4.沼河比売求婚 “Courting Nunakawa-hime”
This Ya-chi-hoko-no-kami1 (that is, O-kuni-nushi-no-kami), whom we have been talking about, traveled all the way to the province of Koshi to court Nunakawa-hime.2 When he visited her palace, he sang thus.
(Song . . .)
Then Nunakawa-hime, without opening the door, replied from within with this song.
(Song . . .)
They did not meet that night, but the next day they spent the night together.3
Notes | 注釈
This is another name of O-kuni-nushi. As we have seen so far, O-kuni-nushi has various names, because he is an aggregate of various deities.
In Itoigawa, Niigata prefecture, there is a shrine called Nunagawa Shrine. It is said that Nunakawa-hime is the deity of green jade. She is, so to speak, the embodiment of green jade. The Himekawa (river) that runs through the city is famous for green jade.
Interestingly enough, you can see comma-shaped beads of green jade from the Himekawa (river) in the treasure museum of Izumo Taisha, which were found around Izumo Taisha. It is often said that myths are pure fiction, but I would like to suggest that this courting and marriage story of O-kuni-nushi and Nunakawa-hime is actually based upon or set against historical commercial exchanges between Izumo and Koshi, which are now confirmed by archaeological findings.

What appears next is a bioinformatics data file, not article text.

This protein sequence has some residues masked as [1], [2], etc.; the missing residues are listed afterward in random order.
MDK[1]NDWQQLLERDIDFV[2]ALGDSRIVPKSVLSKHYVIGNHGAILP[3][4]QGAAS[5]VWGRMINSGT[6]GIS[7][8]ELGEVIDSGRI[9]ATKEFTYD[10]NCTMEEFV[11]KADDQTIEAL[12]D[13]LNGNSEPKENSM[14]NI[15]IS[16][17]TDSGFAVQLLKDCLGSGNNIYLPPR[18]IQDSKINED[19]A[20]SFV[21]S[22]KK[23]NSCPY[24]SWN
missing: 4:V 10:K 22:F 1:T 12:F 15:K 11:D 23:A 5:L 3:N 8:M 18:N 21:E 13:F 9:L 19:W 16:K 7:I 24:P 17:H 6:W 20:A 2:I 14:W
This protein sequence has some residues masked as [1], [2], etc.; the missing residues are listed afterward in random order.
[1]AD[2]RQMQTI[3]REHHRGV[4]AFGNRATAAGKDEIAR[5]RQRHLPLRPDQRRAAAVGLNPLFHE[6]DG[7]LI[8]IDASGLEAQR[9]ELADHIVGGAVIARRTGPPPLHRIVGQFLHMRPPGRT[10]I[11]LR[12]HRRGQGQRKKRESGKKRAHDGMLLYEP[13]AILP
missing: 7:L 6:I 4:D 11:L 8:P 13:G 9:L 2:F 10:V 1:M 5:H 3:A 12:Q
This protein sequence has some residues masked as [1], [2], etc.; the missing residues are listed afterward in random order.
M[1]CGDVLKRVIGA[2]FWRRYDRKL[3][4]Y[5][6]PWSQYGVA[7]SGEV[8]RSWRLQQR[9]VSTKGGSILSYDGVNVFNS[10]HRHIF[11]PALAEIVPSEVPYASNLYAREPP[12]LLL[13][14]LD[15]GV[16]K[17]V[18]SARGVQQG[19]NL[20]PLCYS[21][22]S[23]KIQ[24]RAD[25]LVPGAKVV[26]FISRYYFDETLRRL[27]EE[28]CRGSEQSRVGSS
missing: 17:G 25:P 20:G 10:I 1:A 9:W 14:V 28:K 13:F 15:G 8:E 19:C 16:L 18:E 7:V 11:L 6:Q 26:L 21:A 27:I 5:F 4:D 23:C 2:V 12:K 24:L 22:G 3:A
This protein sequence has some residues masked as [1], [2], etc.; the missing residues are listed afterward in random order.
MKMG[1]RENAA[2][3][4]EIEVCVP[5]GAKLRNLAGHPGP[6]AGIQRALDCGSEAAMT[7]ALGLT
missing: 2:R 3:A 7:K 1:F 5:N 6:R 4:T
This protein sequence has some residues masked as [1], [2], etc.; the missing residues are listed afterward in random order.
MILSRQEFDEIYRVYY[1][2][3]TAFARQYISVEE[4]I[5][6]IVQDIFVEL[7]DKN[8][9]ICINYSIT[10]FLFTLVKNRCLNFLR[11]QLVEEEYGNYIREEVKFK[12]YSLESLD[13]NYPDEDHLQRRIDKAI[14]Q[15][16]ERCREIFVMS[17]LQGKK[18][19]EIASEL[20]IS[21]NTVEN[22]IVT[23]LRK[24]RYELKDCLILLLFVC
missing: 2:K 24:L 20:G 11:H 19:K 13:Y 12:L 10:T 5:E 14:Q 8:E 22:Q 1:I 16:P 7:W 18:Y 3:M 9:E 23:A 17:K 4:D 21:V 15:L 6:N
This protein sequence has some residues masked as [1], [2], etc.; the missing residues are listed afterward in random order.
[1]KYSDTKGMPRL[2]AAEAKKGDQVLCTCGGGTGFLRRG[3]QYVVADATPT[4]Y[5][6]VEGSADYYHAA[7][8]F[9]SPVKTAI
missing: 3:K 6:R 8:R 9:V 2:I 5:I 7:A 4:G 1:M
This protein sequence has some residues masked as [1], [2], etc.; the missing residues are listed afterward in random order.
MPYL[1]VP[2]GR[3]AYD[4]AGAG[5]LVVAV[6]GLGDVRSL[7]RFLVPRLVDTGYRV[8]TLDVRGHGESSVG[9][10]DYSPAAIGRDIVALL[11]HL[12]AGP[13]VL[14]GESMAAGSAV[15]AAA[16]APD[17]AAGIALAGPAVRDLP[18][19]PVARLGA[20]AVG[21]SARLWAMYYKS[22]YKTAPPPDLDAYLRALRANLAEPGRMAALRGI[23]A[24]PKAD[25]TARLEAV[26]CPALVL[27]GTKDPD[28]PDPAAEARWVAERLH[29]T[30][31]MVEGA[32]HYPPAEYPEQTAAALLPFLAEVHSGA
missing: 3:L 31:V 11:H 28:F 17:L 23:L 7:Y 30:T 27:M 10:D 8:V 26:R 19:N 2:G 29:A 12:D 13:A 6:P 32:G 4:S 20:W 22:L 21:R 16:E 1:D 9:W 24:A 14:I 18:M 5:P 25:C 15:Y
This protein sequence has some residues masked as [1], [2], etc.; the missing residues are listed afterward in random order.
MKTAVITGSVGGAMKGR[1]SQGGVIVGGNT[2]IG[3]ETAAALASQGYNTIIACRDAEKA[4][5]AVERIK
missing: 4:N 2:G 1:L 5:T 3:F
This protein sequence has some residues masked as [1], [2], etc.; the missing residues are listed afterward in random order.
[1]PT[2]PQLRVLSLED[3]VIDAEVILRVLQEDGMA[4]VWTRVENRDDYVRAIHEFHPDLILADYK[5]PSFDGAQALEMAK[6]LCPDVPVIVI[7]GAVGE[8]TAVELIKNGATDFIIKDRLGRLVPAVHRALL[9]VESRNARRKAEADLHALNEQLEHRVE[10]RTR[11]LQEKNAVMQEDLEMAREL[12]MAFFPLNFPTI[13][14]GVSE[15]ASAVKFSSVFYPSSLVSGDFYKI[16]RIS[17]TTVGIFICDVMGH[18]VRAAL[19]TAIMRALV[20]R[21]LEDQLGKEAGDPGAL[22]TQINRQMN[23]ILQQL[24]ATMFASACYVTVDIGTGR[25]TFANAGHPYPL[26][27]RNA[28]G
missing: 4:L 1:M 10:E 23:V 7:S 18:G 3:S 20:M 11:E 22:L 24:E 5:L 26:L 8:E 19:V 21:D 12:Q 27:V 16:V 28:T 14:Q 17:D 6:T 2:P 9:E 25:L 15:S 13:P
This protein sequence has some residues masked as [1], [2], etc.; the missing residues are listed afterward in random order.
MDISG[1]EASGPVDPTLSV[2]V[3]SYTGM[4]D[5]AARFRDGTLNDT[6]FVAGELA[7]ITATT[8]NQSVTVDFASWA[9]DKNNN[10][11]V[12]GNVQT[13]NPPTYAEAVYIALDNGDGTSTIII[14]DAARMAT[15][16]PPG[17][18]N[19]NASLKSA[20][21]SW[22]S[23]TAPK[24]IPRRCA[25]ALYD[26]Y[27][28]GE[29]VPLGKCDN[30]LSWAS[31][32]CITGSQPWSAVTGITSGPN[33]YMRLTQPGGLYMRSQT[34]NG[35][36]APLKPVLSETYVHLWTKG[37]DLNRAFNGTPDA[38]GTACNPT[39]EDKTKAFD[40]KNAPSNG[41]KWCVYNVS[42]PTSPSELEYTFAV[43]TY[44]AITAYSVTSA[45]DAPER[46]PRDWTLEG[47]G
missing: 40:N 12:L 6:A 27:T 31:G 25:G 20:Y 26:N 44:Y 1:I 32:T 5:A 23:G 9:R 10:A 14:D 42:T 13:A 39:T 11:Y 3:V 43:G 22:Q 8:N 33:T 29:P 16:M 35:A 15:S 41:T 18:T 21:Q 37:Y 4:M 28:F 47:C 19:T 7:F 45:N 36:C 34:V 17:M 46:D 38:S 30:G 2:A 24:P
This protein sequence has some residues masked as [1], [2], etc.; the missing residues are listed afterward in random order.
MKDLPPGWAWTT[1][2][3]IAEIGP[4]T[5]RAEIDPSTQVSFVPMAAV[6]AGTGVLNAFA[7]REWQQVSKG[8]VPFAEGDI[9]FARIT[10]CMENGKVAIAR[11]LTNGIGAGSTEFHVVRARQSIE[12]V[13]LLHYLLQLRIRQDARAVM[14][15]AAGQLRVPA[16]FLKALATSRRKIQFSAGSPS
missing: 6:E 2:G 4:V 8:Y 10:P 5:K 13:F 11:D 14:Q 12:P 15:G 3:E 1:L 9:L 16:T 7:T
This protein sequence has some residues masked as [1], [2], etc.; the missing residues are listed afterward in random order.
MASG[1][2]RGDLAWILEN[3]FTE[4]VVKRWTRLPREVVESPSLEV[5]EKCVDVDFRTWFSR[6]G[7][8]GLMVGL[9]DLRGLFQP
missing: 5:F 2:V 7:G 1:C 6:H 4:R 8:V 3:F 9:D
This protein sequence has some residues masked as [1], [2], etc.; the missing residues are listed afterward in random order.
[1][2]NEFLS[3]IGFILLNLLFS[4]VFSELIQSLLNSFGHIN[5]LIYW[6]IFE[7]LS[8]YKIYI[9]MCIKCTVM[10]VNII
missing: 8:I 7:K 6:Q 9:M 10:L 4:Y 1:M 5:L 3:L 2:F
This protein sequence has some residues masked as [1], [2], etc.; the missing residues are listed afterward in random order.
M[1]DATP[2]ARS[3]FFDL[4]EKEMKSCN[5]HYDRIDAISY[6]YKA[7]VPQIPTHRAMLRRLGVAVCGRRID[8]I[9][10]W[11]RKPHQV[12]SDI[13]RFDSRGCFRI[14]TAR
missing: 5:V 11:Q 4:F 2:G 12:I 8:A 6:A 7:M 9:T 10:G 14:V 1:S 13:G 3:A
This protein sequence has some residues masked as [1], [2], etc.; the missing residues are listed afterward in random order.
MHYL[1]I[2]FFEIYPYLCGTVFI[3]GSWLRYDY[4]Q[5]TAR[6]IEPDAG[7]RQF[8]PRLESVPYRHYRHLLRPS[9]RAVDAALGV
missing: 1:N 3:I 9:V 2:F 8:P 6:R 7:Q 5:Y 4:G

#3 they spent the night together
What happened then? The Kojiki's account stops here, but the Izumo (no kuni) Fudoki (the Topography of Izumo Province) tells us more. They got married and they had a baby daughter named Mihosusumi-no-mikoto. It is said that O-kuni-nushi brought her to Izumo. Mihonoseki in Matsue has its name because there is a shrine that enshrine Mihosusumi-no-mikoto. Miho shrine used to enshrine Mihosusumi-no-mikoto.